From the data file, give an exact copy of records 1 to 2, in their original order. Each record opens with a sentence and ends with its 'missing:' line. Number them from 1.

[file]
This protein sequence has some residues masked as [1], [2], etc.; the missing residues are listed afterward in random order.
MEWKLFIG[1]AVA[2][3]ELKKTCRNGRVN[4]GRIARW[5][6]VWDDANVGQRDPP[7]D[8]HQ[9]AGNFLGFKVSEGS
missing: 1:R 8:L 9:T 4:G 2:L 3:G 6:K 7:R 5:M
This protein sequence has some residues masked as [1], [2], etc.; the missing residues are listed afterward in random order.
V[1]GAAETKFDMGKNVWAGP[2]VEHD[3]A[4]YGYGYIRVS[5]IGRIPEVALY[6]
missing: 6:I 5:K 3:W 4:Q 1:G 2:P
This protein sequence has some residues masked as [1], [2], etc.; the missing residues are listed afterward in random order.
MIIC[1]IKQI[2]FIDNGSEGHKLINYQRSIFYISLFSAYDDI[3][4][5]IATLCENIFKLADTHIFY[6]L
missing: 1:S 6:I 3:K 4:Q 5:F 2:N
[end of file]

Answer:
This protein sequence has some residues masked as [1], [2], etc.; the missing residues are listed afterward in random order.
MEWKLFIG[1]AVA[2][3]ELKKTCRNGRVN[4]GRIARW[5][6]VWDDANVGQRDPP[7]D[8]HQ[9]AGNFLGFKVSEGS
missing: 1:R 8:L 9:T 4:G 2:L 3:G 6:K 7:R 5:M
This protein sequence has some residues masked as [1], [2], etc.; the missing residues are listed afterward in random order.
V[1]GAAETKFDMGKNVWAGP[2]VEHD[3]A[4]YGYGYIRVS[5]IGRIPEVALY[6]
missing: 6:I 5:K 3:W 4:Q 1:G 2:P